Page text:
And win they did. From 1953 to 1954, the Pate Brothers' rear-engine racer was the fastest Class C Roadster in seven notable L.A. area events. It was one of the dominant cars at the famed Santa Ana Raceway at Orange County Airport. Despite having to run against faster front-engine dragsters, the Class C 303 Modified roadster won FTD (Fastest Time of the Day) at three of those meets. A photo caption in the Sept. '53 issue of HOT ROD called the 303's mid-engine approach "original and uninhibited." At Santa Ana Raceway in August 1953 and again in December of that year, the car took second in The Fastest Race against the more powerful and notably quick (for the time) Class D Bean Bandits dragster, driven by Joaquin Arnett. Although Elapsed Time records haven't survived, recorded results show that the Pate Brothers' car had a best ever trap speed of 133.33 mph. The top dragsters of that period ran in the 140 to 145mph range, so the 303 modified roadster was very competitive.

Don Pate believes the roadster's engine-mounting system had a lot to do with its traction mastery. "The flathead was mounted at a 10- to 15-degree angle," he remembers. "We also had those Bruce slicks adapted from circle track cars. And we mounted them backwards on the wheels, so the rounded edge of the tyre was inboard and the feathered edge was outside. I think when the car accelerated, the slicks flattened out and we got more traction. Once we borrowed a conventional set of slicks from Art Chrisman, and our times were just not as good. So something about those tyres worked in our favour."
"I remember that car," Art Chrisman says. "There was a lot of innovation back then. Like many guys, they didn't have a lot of money, so they were trying something different."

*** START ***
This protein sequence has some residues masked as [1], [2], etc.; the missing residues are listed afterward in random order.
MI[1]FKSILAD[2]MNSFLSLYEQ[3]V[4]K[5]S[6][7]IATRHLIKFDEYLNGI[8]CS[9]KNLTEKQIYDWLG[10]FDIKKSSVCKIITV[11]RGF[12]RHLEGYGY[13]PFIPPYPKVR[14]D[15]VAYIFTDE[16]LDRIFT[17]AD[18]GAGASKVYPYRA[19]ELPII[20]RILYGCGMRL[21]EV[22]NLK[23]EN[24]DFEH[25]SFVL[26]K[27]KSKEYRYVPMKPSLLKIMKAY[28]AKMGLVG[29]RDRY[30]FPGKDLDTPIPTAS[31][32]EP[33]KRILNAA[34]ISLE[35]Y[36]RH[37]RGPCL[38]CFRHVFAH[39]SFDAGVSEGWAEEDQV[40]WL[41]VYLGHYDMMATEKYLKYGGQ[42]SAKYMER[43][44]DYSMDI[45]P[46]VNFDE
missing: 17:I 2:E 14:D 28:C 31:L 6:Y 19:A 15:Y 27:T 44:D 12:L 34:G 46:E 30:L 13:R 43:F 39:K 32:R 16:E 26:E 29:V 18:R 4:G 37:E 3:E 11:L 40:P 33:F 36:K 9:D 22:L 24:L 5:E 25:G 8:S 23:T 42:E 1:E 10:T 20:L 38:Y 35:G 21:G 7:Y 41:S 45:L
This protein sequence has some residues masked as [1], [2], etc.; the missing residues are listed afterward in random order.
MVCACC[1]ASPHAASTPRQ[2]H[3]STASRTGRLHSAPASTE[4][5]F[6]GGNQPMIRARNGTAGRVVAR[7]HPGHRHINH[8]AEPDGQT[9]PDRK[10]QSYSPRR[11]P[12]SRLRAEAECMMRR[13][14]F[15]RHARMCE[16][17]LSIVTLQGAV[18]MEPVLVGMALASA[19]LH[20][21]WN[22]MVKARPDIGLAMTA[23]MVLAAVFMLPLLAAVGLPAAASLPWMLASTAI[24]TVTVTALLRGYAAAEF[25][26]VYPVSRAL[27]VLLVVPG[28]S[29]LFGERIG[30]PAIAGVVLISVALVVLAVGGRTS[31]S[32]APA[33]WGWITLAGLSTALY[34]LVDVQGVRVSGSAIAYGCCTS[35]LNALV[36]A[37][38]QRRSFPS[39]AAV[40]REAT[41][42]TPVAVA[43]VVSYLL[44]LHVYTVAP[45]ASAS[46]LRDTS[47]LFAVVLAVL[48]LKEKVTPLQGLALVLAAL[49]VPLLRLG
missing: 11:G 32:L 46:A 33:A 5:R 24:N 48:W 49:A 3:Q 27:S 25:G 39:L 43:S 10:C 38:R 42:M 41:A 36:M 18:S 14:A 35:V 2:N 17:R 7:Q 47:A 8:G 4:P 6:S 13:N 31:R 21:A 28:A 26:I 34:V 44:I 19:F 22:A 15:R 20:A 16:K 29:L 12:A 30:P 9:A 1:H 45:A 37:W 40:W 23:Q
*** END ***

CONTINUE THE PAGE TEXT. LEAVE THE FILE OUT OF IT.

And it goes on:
In its second iteration, with an aerodynamic nose for Bonneville runs, a straight front axle supported early Ford spindles and a Model A spring. Fitted all around were '40 Ford hydraulics with a '50s era Chevy master cylinder and Ford steel wheels with Firestone Indy tyres. A '36 Ford steering box and lever-arm dampers were used in conjunction with custom-built radius rods and batwings.
In 1953, an effort was mounted to run the Pate Brothers' roadster at Bonneville. The original nose was changed to a prowlike visage that was pointed and more streamlined than the original drop-tank unit. A lightweight straight-tube axle adapted from a circle track car replaced the heavier I-beam. Small fairings on either side of the nose aided streamlining. The Ford steelies were replaced with Halibrand magnesium wheels running Firestone Indy tyres, reportedly from a Novi-powered Indy car. A full-width rollbar was fabricated to conform to SCTA rules. And a Halibrand "Culver City" quick-change replaced the Ford banjo.